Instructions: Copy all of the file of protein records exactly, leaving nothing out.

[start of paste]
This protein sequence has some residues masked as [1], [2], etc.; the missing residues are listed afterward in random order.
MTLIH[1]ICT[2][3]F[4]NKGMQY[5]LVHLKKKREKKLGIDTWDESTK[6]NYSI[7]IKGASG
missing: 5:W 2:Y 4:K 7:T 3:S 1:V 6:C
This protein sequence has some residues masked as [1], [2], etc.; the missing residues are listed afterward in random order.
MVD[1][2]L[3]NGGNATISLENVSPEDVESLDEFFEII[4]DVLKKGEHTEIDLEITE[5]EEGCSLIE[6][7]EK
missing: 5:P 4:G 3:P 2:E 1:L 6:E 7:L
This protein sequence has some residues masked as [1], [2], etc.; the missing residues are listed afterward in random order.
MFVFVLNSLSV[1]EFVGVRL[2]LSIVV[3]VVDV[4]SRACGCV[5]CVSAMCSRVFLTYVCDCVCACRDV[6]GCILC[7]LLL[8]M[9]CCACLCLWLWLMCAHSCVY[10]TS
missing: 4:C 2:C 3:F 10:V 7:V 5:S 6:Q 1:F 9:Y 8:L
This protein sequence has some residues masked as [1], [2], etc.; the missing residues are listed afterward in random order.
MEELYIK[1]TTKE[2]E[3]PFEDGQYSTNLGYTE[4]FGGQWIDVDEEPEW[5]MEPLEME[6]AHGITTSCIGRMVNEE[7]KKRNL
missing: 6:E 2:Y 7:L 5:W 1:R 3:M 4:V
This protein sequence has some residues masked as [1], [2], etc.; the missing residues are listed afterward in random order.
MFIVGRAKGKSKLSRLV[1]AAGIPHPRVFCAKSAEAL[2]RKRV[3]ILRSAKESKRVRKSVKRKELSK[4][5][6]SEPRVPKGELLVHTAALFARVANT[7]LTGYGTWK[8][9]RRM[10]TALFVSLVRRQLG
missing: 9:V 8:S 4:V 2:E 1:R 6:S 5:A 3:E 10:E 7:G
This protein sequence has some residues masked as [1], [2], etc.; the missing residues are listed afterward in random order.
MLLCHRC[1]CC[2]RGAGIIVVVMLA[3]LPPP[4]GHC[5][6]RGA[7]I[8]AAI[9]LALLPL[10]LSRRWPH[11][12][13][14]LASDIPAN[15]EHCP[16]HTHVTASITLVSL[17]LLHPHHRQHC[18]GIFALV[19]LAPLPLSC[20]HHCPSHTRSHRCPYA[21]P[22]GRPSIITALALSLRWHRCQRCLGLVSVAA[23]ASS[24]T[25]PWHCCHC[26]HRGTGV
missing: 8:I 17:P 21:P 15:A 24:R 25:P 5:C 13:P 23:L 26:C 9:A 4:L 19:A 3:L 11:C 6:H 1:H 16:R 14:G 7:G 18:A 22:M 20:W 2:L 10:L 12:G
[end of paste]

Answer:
This protein sequence has some residues masked as [1], [2], etc.; the missing residues are listed afterward in random order.
MTLIH[1]ICT[2][3]F[4]NKGMQY[5]LVHLKKKREKKLGIDTWDESTK[6]NYSI[7]IKGASG
missing: 5:W 2:Y 4:K 7:T 3:S 1:V 6:C
This protein sequence has some residues masked as [1], [2], etc.; the missing residues are listed afterward in random order.
MVD[1][2]L[3]NGGNATISLENVSPEDVESLDEFFEII[4]DVLKKGEHTEIDLEITE[5]EEGCSLIE[6][7]EK
missing: 5:P 4:G 3:P 2:E 1:L 6:E 7:L
This protein sequence has some residues masked as [1], [2], etc.; the missing residues are listed afterward in random order.
MFVFVLNSLSV[1]EFVGVRL[2]LSIVV[3]VVDV[4]SRACGCV[5]CVSAMCSRVFLTYVCDCVCACRDV[6]GCILC[7]LLL[8]M[9]CCACLCLWLWLMCAHSCVY[10]TS
missing: 4:C 2:C 3:F 10:V 7:V 5:S 6:Q 1:F 9:Y 8:L
This protein sequence has some residues masked as [1], [2], etc.; the missing residues are listed afterward in random order.
MEELYIK[1]TTKE[2]E[3]PFEDGQYSTNLGYTE[4]FGGQWIDVDEEPEW[5]MEPLEME[6]AHGITTSCIGRMVNEE[7]KKRNL
missing: 6:E 2:Y 7:L 5:W 1:R 3:M 4:V
This protein sequence has some residues masked as [1], [2], etc.; the missing residues are listed afterward in random order.
MFIVGRAKGKSKLSRLV[1]AAGIPHPRVFCAKSAEAL[2]RKRV[3]ILRSAKESKRVRKSVKRKELSK[4][5][6]SEPRVPKGELLVHTAALFARVANT[7]LTGYGTWK[8][9]RRM[10]TALFVSLVRRQLG
missing: 9:V 8:S 4:V 2:E 1:R 6:S 5:A 3:E 10:E 7:G
This protein sequence has some residues masked as [1], [2], etc.; the missing residues are listed afterward in random order.
MLLCHRC[1]CC[2]RGAGIIVVVMLA[3]LPPP[4]GHC[5][6]RGA[7]I[8]AAI[9]LALLPL[10]LSRRWPH[11][12][13][14]LASDIPAN[15]EHCP[16]HTHVTASITLVSL[17]LLHPHHRQHC[18]GIFALV[19]LAPLPLSC[20]HHCPSHTRSHRCPYA[21]P[22]GRPSIITALALSLRWHRCQRCLGLVSVAA[23]ASS[24]T[25]PWHCCHC[26]HRGTGV
missing: 8:I 17:P 21:P 15:A 24:R 25:P 5:C 13:P 23:L 26:C 9:A 4:L 19:A 3:L 11:C 6:H 1:H 16:R 14:G 7:G 18:A 22:M 20:W 2:L 10:L 12:G